Extremists in Brazil Just Declared Allegiance to ISIS Right Before the 2016 Olympics

Extremists in Brazil Just Declared Allegiance to ISIS Right Before the 2016 Olympics
Source: AP
Source: AP

The 2016 Olympics just can't catch a break: A Brazilian extremist outfit pledged its allegiance to Islamic State leader Abu Bakr al-Baghdadi, according to jihadist monitoring group SITE.

The group, which calls itself Ansar al-Khilafah, made its declaration less than three weeks before Rio de Janeiro hosts the 2016 Summer Olympics — a move that SITE director Rita Katz said was "intentional."

"Troubling," she tweeted. "Western-language #ISIS channels (English, Portuguese, Spanish, German, etc.) showing drastic increase in both quality & speed."

The group sent out its message via Telegram, an encrypted messaging app like Whatsapp that also lets users host private channels. It also makes for an easier channel for lone wolf attacks to become radicalized.

Brazil Defense Minister Raul Jungmann said his country is preparing the best it can. According to the Telegraph, 22,000 troops came to Rio de Janeiro for final Olympics preparation.

"We will increase security with more reviews, metal detectors and identification checks to ensure the tranquility of the games," Jungmann said, according to the Telegraph.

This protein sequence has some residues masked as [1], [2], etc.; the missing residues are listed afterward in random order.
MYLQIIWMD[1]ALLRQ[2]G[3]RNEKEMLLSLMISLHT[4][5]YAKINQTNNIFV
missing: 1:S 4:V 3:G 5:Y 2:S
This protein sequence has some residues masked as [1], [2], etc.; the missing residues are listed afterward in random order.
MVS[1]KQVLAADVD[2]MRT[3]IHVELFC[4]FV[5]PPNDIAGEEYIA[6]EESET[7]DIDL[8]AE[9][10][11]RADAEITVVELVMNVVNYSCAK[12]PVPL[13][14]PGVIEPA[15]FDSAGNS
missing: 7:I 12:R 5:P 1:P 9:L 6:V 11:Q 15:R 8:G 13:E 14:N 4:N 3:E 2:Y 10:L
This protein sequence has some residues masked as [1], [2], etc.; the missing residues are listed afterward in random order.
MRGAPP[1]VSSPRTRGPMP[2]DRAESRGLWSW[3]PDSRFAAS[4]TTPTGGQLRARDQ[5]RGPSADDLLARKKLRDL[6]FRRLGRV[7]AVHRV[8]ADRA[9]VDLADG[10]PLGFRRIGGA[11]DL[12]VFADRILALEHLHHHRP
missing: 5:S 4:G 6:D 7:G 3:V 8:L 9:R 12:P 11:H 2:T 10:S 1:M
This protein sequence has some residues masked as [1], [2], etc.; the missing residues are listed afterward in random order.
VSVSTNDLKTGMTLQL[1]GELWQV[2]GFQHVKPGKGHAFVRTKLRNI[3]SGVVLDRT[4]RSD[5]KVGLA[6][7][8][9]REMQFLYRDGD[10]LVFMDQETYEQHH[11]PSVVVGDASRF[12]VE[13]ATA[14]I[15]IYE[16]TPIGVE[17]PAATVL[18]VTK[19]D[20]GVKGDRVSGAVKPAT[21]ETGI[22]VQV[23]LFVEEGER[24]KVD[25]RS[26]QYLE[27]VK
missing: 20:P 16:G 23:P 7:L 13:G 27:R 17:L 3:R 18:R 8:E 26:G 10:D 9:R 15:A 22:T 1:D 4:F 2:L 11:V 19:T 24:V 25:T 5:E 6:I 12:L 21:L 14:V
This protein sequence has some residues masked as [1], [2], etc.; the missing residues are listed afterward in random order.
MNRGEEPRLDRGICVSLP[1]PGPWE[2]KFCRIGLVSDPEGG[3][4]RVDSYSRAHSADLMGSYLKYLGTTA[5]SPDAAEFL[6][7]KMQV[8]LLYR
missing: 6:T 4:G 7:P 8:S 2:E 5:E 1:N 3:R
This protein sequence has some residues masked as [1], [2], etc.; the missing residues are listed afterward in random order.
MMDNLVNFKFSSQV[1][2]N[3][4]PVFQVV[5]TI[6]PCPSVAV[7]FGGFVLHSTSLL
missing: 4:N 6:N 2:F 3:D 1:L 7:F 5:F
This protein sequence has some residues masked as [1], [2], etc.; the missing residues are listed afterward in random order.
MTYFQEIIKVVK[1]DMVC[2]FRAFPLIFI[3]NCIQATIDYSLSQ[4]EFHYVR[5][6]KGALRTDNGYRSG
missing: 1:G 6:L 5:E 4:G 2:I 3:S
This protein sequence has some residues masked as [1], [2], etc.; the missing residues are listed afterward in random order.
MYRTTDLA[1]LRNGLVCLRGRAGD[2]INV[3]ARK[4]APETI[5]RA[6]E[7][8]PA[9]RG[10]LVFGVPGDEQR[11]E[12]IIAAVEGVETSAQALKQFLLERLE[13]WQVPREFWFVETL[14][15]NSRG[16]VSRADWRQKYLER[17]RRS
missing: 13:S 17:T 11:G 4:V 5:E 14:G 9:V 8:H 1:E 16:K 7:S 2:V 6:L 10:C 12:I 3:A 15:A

A security robot in Brazil investigates what's believed to be a suspicious backpack.
Source: Silvia Izquierdo/AP

The Ansar al-Khilafah pledge is just the latest in a string of bad news for Brazil's time in the Olympic spotlight.

Earlier this month, scientists discovered a "superbacteria" in Rio's water, apparently a byproduct of sewage from local hospitals. According to lead researcher Renata Picao, the bacteria also appears to be drug-resistant, making any human impact difficult to treat.

Before that, an outbreak of the Zika virus caused Olympic athletes to drop out of the Games for fear of bringing home an infection and spreading the disease — something that is already happening.

Amid all of this, there's the security problem. Even though Jungmann promised heightened security, violence is on the rise in the country, with Brazilian police forces unsure they'll be able to protect tourists who come to the games.

With all of that, and now a new terror threat, the Rio Olympics are in big trouble.

Read more:
• Scientists Discovered "Superbacteria" in Rio Waters, So Just Cancel the Olympics Already
• The Zika Virus Is No Longer Just Brazil's Problem: Here Are 5 Things You Should Know
• South Korean Olympic Athletes Will Wear Zika-Proof Uniforms in Rio de Janeiro